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February 21, 2021

AUSTIN | It’s a Crisp! It’s a Cobbler! It’s a Crispler!

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I’ve always loved the phrase “old soul”; it brings to mind an image of a very whimsical creature — one untouched by the mundanities of life. It tends not to describe an early bedtime, insomnia or creaky joints. Unfortunately, the only reason someone would ever refer to me as an “old soul” is if they were referring to my 10 p.m. bedtime. 

This is why I’m completely baffled as to why I thought it was a good idea to start baking a Moosewood recipe at 11 p.m. At 11:30 p.m., as I awaited my Blueberry Cobbler’s exit from the oven, I fought to keep my eyes open in an effort to not burn my house down. 

As I progress through this Moosewood journey, it is becoming harder and harder to choose a recipe every week. Because I prefer baking to cooking, I’ve been disproportionately relying on the Moosewood Restaurant Book of Desserts for my weekly “experiment.” Sadly, I’m a college student on a budget and don’t have the funds (nor the justification) to pay for an ingredient that I’ll only use once. Like, what is imitation butter and why can’t I just use real butter? And some of these recipes are just so labor intensive that I don’t have the time or patience to actually make them. 

While combing through the cookie and bar section in the hopes that I somehow missed a super fast and simple recipe the previous 400 times I looked, I decided that I would make a fruit cobbler. After eating two dozen cookies on my own within the past week, I deluded myself into thinking that if I make a dessert with fruit (and a lot of sugar), it’s basically healthy. 

The ingredient list was simple enough: blueberries, preserves (which I didn’t have so I just skipped them), lemon juice, lemon zest (which I also skipped), flour, sugar, baking powder and more lemon juice. I guess now would be as good of a time as any to let you know that I didn’t really stick to the recipe. I was just so fed up with looking for a recipe that I didn’t care that I was missing half of the ingredients (and added a couple extra, oops) so I figured I could fake my way through the recipe. This recipe (if you have all of the ingredients) is basically idiot-proof, which is a bold statement on my part considering I’ve been documenting all of my idiotic moves in the kitchen for the past couple of months. 

The first step involved mixing the blueberries with the preserves (or extra sugar in my case), sugar, lemon zest and lemon juice. You spread the fruit mixture on the bottom of a pan and then make the topping, which was made out of flour, butter, sugar, egg, baking powder, milk and lemon peel (which I just substituted for even more lemon juice). It took me all of five minutes to get it in the oven. It probably would’ve taken me four minutes if I didn’t decide to experiment. In my mind, a cobbler and a crisp are the same thing, so when the recipe didn’t call for any cinnamon or oats, I was sure that this was some kind of mistake. I should obviously just go ahead and add them into the topping batter at my leisure. As it turns out, a cobbler and a crisp are NOT the same thing; I had created a new type of dessert: a crispler (patent pending).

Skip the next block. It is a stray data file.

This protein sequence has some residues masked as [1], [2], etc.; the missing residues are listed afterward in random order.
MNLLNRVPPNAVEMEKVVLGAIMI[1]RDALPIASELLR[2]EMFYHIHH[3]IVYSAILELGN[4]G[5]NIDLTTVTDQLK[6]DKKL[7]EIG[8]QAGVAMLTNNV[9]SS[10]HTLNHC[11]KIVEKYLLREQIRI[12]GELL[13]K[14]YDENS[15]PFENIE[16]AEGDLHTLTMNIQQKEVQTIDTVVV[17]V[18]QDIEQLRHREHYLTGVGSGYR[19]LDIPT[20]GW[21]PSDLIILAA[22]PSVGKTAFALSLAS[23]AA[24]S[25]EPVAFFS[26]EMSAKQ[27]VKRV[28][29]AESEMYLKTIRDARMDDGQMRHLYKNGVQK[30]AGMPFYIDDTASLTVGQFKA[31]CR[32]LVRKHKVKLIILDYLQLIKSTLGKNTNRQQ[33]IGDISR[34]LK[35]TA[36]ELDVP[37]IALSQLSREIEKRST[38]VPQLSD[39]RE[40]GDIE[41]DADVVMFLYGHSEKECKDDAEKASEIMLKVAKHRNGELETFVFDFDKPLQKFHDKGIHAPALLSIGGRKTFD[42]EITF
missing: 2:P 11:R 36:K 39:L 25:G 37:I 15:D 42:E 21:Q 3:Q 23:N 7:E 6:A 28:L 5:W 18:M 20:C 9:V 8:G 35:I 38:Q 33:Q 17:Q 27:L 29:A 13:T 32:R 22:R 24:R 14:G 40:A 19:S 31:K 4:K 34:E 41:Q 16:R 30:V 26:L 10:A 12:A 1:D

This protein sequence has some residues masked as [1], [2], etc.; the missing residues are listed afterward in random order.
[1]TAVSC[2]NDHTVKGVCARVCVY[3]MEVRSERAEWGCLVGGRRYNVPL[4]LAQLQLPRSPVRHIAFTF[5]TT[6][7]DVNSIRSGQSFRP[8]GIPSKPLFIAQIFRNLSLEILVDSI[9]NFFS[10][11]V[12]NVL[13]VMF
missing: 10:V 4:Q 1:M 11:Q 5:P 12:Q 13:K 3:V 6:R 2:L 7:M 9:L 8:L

I, surprisingly, managed to stay awake for the entire 40 minutes it took for my crispler to bake (and the 15 minute cooling period). As I waited, it dawned on me that I probably shouldn’t have taken creative liberties, considering the astronomical price of blueberries and the fact that I now have no more fruit in my apartment. However, I was now stuck with a Blueberry Crispler and morning was fast-approaching. In deference to my exhaustion, the taste-test would have to wait. 

I was very excited to try my crispler. What if I had just revolutionized dessert? I have graced the world with the best part of both a cobbler and a crisp, nicely packaged into a single eight by eight aluminum tin. But before the actual taste-test was to commence, I had to reheat it. Since I’m new to the whole cooked-fruit-in-dessert side of baking, does anyone actually eat cold cooked fruit or does everyone eat it warm? 

Now I’m sure you’re all on the edges of your seats (bold of me to assume there are multiple of you), waiting to hear about my brand new invention. I can safely say that the dessert industry is … better off without this one — at least until I can tweak some things. The beauty of a cobbler is that it’s more of a wet topping that gets baked into a cake-y texture, and the beauty of a crisp is that it’s more dry, getting baked into a crunchy top-layer. This was somewhere in-between. Don’t get me wrong, I definitely ate half of it as I sat here writing this, but it was more of an “I’m-staring-at-a-screen-and-mindlessly-eating” type of thing, instead of a “wow-this-is-delicious-I-can’t-stop-eating” type of thing. 

However, three very short days later, the entire crispler was gone with the pan practically licked clean. To answer my own question, people will happily eat cold cooked fruit at midnight. By that time of day (night?), it doesn’t really matter what something tastes like, but just how quickly you can shovel it into your mouth … at least it was sorta healthy. 

Sarah Austin is a sophomore in the Cornell School of Hotel Administration. She can be reached at sarahaustin@cornellsun.com.